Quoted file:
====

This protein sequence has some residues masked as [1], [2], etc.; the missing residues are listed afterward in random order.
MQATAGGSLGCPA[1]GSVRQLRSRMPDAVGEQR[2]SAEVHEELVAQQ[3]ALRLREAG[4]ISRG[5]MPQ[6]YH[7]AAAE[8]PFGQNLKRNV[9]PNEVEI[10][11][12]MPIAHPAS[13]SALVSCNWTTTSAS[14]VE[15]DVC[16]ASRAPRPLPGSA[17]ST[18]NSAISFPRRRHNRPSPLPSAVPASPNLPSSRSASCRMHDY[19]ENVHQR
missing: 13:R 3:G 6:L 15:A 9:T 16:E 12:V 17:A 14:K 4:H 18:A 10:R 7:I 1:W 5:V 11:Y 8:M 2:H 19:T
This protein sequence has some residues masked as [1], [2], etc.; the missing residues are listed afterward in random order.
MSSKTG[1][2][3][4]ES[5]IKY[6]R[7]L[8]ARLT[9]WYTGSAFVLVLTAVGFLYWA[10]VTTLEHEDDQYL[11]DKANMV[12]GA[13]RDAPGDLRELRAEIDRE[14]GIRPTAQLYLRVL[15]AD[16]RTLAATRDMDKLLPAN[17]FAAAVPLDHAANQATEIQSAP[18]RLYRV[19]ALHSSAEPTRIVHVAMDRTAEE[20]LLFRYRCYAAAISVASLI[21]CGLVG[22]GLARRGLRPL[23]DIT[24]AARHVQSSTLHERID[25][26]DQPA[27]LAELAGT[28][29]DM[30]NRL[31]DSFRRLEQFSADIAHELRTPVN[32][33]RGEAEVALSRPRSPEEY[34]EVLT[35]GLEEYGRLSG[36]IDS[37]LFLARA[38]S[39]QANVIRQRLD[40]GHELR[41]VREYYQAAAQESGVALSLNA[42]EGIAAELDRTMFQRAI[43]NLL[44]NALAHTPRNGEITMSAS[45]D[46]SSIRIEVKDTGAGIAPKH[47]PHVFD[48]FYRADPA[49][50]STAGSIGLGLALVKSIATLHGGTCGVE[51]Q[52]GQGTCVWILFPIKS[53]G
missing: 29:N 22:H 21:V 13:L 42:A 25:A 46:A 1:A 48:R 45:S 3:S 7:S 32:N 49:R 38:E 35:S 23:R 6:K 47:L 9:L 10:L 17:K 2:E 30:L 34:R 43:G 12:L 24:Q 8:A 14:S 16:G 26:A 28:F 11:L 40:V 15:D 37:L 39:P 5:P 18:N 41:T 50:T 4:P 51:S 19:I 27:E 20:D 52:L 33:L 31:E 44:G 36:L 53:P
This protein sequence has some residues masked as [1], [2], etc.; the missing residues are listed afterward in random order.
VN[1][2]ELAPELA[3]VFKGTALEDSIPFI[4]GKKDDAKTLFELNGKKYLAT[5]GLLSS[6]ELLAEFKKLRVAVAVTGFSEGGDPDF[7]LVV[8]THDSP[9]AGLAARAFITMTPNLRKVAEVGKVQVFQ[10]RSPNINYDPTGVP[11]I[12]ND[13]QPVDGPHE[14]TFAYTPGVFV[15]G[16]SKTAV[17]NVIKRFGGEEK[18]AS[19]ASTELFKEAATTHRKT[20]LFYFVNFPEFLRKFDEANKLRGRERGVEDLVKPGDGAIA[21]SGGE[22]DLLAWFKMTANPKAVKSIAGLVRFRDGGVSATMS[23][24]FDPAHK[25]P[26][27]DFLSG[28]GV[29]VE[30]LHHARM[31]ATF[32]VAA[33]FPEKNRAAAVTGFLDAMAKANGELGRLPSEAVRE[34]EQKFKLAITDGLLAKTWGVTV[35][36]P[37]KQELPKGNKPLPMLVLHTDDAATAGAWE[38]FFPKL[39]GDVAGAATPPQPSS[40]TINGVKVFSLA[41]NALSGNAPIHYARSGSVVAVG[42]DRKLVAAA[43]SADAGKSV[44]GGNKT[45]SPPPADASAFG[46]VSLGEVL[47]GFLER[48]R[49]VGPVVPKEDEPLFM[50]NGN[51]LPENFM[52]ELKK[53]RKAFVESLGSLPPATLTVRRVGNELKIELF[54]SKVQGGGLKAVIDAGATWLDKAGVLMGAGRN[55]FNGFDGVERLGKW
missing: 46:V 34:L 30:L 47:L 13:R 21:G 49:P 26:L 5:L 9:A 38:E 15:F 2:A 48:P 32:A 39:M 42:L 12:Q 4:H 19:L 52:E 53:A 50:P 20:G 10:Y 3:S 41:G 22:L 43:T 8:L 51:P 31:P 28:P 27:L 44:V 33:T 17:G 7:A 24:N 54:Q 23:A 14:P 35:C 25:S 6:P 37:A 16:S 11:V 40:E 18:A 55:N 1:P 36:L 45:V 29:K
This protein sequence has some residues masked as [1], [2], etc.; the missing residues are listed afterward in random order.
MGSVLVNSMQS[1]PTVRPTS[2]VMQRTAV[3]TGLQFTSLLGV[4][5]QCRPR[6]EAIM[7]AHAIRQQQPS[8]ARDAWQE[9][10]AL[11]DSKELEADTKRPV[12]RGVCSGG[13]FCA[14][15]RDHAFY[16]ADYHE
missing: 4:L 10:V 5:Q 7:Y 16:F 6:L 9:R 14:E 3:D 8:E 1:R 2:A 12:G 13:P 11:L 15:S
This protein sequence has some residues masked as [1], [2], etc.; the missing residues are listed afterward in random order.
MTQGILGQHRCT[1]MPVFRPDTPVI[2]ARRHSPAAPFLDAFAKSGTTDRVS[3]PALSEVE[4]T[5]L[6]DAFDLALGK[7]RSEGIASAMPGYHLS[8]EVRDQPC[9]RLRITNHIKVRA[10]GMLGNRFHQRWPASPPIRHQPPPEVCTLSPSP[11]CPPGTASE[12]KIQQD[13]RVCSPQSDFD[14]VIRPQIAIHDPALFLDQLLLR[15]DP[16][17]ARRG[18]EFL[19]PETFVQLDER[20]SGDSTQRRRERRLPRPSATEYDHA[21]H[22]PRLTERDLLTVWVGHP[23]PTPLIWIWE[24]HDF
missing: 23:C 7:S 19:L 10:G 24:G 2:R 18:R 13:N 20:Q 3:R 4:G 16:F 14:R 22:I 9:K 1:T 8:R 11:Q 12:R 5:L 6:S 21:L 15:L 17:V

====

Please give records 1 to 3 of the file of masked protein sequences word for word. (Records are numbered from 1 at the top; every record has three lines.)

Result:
This protein sequence has some residues masked as [1], [2], etc.; the missing residues are listed afterward in random order.
MQATAGGSLGCPA[1]GSVRQLRSRMPDAVGEQR[2]SAEVHEELVAQQ[3]ALRLREAG[4]ISRG[5]MPQ[6]YH[7]AAAE[8]PFGQNLKRNV[9]PNEVEI[10][11][12]MPIAHPAS[13]SALVSCNWTTTSAS[14]VE[15]DVC[16]ASRAPRPLPGSA[17]ST[18]NSAISFPRRRHNRPSPLPSAVPASPNLPSSRSASCRMHDY[19]ENVHQR
missing: 13:R 3:G 6:L 15:A 9:T 16:E 12:V 17:A 14:K 4:H 18:A 10:R 7:I 1:W 5:V 11:Y 8:M 2:H 19:T
This protein sequence has some residues masked as [1], [2], etc.; the missing residues are listed afterward in random order.
MSSKTG[1][2][3][4]ES[5]IKY[6]R[7]L[8]ARLT[9]WYTGSAFVLVLTAVGFLYWA[10]VTTLEHEDDQYL[11]DKANMV[12]GA[13]RDAPGDLRELRAEIDRE[14]GIRPTAQLYLRVL[15]AD[16]RTLAATRDMDKLLPAN[17]FAAAVPLDHAANQATEIQSAP[18]RLYRV[19]ALHSSAEPTRIVHVAMDRTAEE[20]LLFRYRCYAAAISVASLI[21]CGLVG[22]GLARRGLRPL[23]DIT[24]AARHVQSSTLHERID[25][26]DQPA[27]LAELAGT[28][29]DM[30]NRL[31]DSFRRLEQFSADIAHELRTPVN[32][33]RGEAEVALSRPRSPEEY[34]EVLT[35]GLEEYGRLSG[36]IDS[37]LFLARA[38]S[39]QANVIRQRLD[40]GHELR[41]VREYYQAAAQESGVALSLNA[42]EGIAAELDRTMFQRAI[43]NLL[44]NALAHTPRNGEITMSAS[45]D[46]SSIRIEVKDTGAGIAPKH[47]PHVFD[48]FYRADPA[49][50]STAGSIGLGLALVKSIATLHGGTCGVE[51]Q[52]GQGTCVWILFPIKS[53]G
missing: 29:N 22:H 21:V 13:L 42:A 25:A 46:A 1:A 48:R 45:S 3:S 7:S 32:N 49:R 38:E 35:S 23:R 6:K 47:L 9:L 10:L 17:K 2:E 30:L 34:R 43:G 12:L 24:Q 8:A 14:S 16:G 26:A 28:F 11:L 40:V 15:D 37:L 39:P 5:P 18:N 41:T 50:T 4:P 51:S 19:I 27:E 20:D 52:L 33:L 31:E 44:G 36:L 53:P
This protein sequence has some residues masked as [1], [2], etc.; the missing residues are listed afterward in random order.
VN[1][2]ELAPELA[3]VFKGTALEDSIPFI[4]GKKDDAKTLFELNGKKYLAT[5]GLLSS[6]ELLAEFKKLRVAVAVTGFSEGGDPDF[7]LVV[8]THDSP[9]AGLAARAFITMTPNLRKVAEVGKVQVFQ[10]RSPNINYDPTGVP[11]I[12]ND[13]QPVDGPHE[14]TFAYTPGVFV[15]G[16]SKTAV[17]NVIKRFGGEEK[18]AS[19]ASTELFKEAATTHRKT[20]LFYFVNFPEFLRKFDEANKLRGRERGVEDLVKPGDGAIA[21]SGGE[22]DLLAWFKMTANPKAVKSIAGLVRFRDGGVSATMS[23][24]FDPAHK[25]P[26][27]DFLSG[28]GV[29]VE[30]LHHARM[31]ATF[32]VAA[33]FPEKNRAAAVTGFLDAMAKANGELGRLPSEAVRE[34]EQKFKLAITDGLLAKTWGVTV[35][36]P[37]KQELPKGNKPLPMLVLHTDDAATAGAWE[38]FFPKL[39]GDVAGAATPPQPSS[40]TINGVKVFSLA[41]NALSGNAPIHYARSGSVVAVG[42]DRKLVAAA[43]SADAGKSV[44]GGNKT[45]SPPPADASAFG[46]VSLGEVL[47]GFLER[48]R[49]VGPVVPKEDEPLFM[50]NGN[51]LPENFM[52]ELKK[53]RKAFVESLGSLPPATLTVRRVGNELKIELF[54]SKVQGGGLKAVIDAGATWLDKAGVLMGAGRN[55]FNGFDGVERLGKW
missing: 46:V 34:L 30:L 47:L 13:R 21:G 49:P 26:L 5:L 9:A 38:E 15:F 2:A 48:P 32:A 39:M 42:L 12:Q 4:H 19:L 52:E 53:A 50:P 20:G 10:Y 3:S 41:G 22:L 43:T 8:L 51:P 31:P 28:P 27:L 44:V 33:T 17:G 7:A 24:N 54:Q 23:A 14:P 35:C 25:S 6:P 37:A 16:S 11:V 40:E 18:A 55:N 1:P 36:L 45:V 29:K